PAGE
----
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Nights at the Circus Paperback – March 4, 1986

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Editorial Reviews


"An ebullient tall tale… spellbinding… entrancing."
Los Angeles Times Book Review

"Loud, bawdy, and unabashedly sentimental … a wonderfully vital creation."
The New York Times

"Night at the Circus is good, clean fun—well, good fun anyway. Its raunchy moments are steaming, bizarre, at times unsettling, but there is definitely an appreciation here for love, sentiment, and entertainment."
—Raymond Mungo, San Francisco Chronicle

"A three-ring extravaganza … Carter's brand of fanciful and sometimes kinky feminism has never been more thoroughly or entertainingly on display."

From the Back Cover

“A glorious piece of work… The narrative has a splendid ripe momentum, and each descriptive touch contributes a pang of vividness.” -- TLS

“Intensely amusing and also provocatively serious. This is a big, superlatively imagined novel.” -- Observer --This text refers to an alternate Paperback edition.

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Product Details

  • Paperback: 304 pages
  • Publisher: Penguin Books (March 4, 1986)
  • Language: English
  • ISBN-10: 0140077030
  • ISBN-13: 978-0140077032
  • Product Dimensions: 5 x 0.7 x 7.7 inches
  • Shipping Weight: 7.2 ounces (View shipping rates and policies)
  • Average Customer Review: 4.3 out of 5 stars  See all reviews (39 customer reviews)
  • Amazon Best Sellers Rank: #51,686 in Books (See Top 100 in Books)

More About the Author

Angela Carter (1940-1992) was the author of many novels, collections of short stories, plays, and books for children.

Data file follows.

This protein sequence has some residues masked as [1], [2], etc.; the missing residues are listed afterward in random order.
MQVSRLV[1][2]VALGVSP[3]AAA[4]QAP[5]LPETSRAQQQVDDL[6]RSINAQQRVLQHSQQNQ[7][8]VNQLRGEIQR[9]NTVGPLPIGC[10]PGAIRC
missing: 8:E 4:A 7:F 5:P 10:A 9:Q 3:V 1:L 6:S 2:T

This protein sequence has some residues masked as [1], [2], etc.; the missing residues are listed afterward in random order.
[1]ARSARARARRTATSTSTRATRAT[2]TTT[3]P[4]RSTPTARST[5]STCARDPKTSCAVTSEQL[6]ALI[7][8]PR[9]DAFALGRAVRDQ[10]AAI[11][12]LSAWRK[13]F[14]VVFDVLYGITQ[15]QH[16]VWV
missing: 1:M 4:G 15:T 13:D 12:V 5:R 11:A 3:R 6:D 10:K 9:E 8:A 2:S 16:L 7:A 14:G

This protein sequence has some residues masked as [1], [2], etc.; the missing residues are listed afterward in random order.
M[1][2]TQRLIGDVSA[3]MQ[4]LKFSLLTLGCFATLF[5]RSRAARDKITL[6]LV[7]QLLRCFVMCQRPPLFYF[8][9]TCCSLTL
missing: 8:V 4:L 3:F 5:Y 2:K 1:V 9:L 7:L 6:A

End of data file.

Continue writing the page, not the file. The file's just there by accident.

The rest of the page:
Customer Reviews

Most Helpful Customer Reviews

Format: Paperback
I saw "Nights at the Circus" on sale at our college bookstore and was intrigued enough to check it out. As someone who grew up on Todd Browning's 1932 circus horror classic "Freaks," the idea of a novel centered around the foreign-yet-familiar animal trainers, sideshow attractions, and gritty wonders of London at the turn of the 20th century drew me in.

Sophie, or "Fevvers," is billed as "Is she fact or is she fiction?" Tall, commanding, and winged, this half-bird Amazonian captures the interest of Jack, an American newspaper reporter who initially tries to pick apart her story of being half-bird as a sham, but soon is mesmerized by Fevver's eloquent autobiography, macabre adventures working in brothels, and outgoing personality, enough that he joins her circus as a clown and follows them to Russia.

The novel is told from various characters' perspectives, which made it confusing for me the first few pages each time the narrator changed, until I knew who was talking. The novel feels almost schizophrenic at times, rapidly switching points of view and narration at the drop of a hat. The story itself is prone to flights of fancy, including homicidal clowns, bizarre sexual escapades involving a group of Sapphic convicts in the Russian wilderness, a high-ranking politician obsessed with the occult, a freak show brothel, a lesbian relationship between an animal trainer and an abused orphan, and the sex lives of the circus crew. The plot becomes more and more improbable and more fantastic towards the end of the novel, where reality was left behind for once and all.

Overall, an imaginative, enjoyable romp filled with unexpectedly elegant turns of phrase, plenty of (erotic) action, glittering descriptions of upper class life in Russia and the gritty reality of the working poor in London and St. Petersburg, and the timeless thrill of the circus: its exotic animals, collection of ragtag performers, and the illusion of the extraordinary.
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24 of 25 people found the following review helpful By Amenophis III on March 23, 2001
Format: Paperback
"Is she fact or is she fiction?" This is the central question that drives journalist Jack Walser to join the circus in an investigative attempt to follow the source of his inquiry-the aerialiste Sophie Fevvers, renown for her uncanny ability to fly thanks to her seemingly magical endowment-a pair of wings. A fancifully imaginative tale, Nights at the Circus takes the reader on a journey from fin de ciecle London to St. Petersburg and finally to the wilderness of Siberia, as the tale grapples with such themes as love and female identity.